However, even a well-fed pelican can fancy a snack between meals. In 2006, one of the St James's Park birds became a media star when it was photographed eating a pigeon (a feat which arguably makes it something of a London hero). Another apparently used to fly to London Zoo and steal their fish. Indeed, a discussion of the pelicans in the House of Lords alluded to the risk of other birds' young being eaten if there were too many pelicans in the park. (It also discussed their sex, something which is apparently difficult to establish and has been worrying politicians for at least half a century.)

These greedy, charismatic birds may attract most attention, but there are plenty of other interesting species to spot. On my last walk through the park, one heron was striking an ornamental pose on the roof of Duck Island Cottage. In fact, there are 15 species of waterfowl here as well as birds including great spotted woodpeckers and tawny owls. An account from 1878 describes their popularity:
The waterfowl here are natives of almost every climate in the world, and the Zoological Society itself has scarcely a finer or more varied collection. Those which are not foreign are mostly descendants of the ducks which Charles II. took such pleasure in feeding with his own royal hands. ... It is almost needless to add that the banks of the "canal," and the bridge which spans it, are the haunt of children and their nurses, and the pieces of bread and biscuit which are given daily to the ducks, geese, and swans would well-nigh feed the inmates of a workhouse.

Friday, 4 November 2011

Alternative Visions

If you are near Deptford this evening or tomorrow morning, there is an opportunity to see alternative visions for Convoy's Wharf - the former naval dockyard, full of historic interest and about to be redeveloped.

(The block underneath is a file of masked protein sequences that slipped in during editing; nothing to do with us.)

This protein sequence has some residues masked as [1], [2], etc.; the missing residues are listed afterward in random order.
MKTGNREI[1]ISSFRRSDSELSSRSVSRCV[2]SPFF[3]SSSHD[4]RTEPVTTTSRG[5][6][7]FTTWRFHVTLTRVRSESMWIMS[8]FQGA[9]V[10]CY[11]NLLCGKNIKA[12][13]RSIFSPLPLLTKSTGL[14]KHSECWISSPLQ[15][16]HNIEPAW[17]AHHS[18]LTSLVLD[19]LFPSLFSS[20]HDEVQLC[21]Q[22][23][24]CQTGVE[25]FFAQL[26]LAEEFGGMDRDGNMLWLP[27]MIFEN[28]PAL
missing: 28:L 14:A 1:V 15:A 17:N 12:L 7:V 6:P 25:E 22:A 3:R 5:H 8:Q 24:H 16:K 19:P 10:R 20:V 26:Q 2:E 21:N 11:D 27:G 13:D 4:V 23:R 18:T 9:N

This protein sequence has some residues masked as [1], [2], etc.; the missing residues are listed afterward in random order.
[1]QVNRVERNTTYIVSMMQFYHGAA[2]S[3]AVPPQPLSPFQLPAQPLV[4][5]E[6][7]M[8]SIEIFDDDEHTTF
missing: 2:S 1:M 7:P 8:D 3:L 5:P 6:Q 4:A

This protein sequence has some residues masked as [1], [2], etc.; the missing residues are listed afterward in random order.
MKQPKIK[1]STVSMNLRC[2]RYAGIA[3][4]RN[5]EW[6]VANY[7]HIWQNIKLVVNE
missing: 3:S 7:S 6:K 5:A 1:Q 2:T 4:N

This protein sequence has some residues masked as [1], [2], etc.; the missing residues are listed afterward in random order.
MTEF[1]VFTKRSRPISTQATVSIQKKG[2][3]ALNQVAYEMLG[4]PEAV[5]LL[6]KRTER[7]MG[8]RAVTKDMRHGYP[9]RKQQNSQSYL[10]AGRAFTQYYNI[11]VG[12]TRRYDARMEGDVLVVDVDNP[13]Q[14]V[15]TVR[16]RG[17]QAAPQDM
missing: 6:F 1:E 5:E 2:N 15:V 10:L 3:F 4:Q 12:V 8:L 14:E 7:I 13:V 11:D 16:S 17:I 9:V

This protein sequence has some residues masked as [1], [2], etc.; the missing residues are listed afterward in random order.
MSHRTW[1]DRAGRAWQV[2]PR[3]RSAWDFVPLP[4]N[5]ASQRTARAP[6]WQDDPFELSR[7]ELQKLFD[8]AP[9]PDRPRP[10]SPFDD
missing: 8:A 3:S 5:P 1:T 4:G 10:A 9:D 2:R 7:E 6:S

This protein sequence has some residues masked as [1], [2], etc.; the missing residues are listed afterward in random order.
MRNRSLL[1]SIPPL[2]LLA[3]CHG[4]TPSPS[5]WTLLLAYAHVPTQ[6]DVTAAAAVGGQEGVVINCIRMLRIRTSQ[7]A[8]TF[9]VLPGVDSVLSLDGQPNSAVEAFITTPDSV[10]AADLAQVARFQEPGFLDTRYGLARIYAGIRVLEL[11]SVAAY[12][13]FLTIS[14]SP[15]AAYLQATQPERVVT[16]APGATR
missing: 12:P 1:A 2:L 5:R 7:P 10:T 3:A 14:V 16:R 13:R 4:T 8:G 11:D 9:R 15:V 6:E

This (Friday) evening's event is from 6.30pm with a presentation at 7pm; tomorrow there is a drop-in session from 9.30am to midday. The exhibition is at the Master Shipwright's House on Watergate Street (a wonderful historic building in its own right).

Thursday, 3 November 2011

Pudding from the past

The Guardian has the lovely story of a Christmas pudding found at the back of a kitchen cupboard - 111 years after it was sent to a sailor fighting in the Boer War. Philanthropist Agnes Weston was responsible for sending the pudding and other gifts to cheer up those at the front; the tin even bears the message 'For the Naval Brigade, In the Front, With Miss Weston's Best Christmas & New Year, 1900, Wishes.' However, her temperance principles meant that the Peak Freen plum pudding, although full of 'high class ingredients', was alcohol-free.

Despite tantalising us with its instructions - 'This pudding is ready for use but may be boiled for an hour if required hot' - the dessert is long past its use-by date and its tin is corroded. It won't be part of anyone's festive meal, then, but will go on display at Portsmouth's Royal Navy Museum.

The Christmas puddings were not the only way in which Agnes Weston brightened up sailors' lives. She founded Sailors' Rest temperance hostels where sailors could get food, drink, baths, (non-alcoholic) entertainment and a bed for the night - from 1892, they were Royal Sailors' Rests. She also published a monthly letter which was sent to sailors at sea, developing into the journal Ashore and Afloat, and campaigned for widows' pensions. In recognition of her philanthropic work, she was buried with full naval honours in 1918. Although the services it provides has changed, her organisation (now RSR) continues its work today.

Tuesday, 1 November 2011

Deptford murals (3): Douglas Square

Replacing the earlier Deptford Railway Yard, this mural was painted during Deptford X. Peter Anderson scaled up his photographs (taken in Deptford and, er, New York); between them are 'posterized photograms of playful icons and objects that [he has] collected from Deptford Market'. They are intended to 'represent the urban culture of the Deptford community'. Reader, I'll leave you to judge for yourself.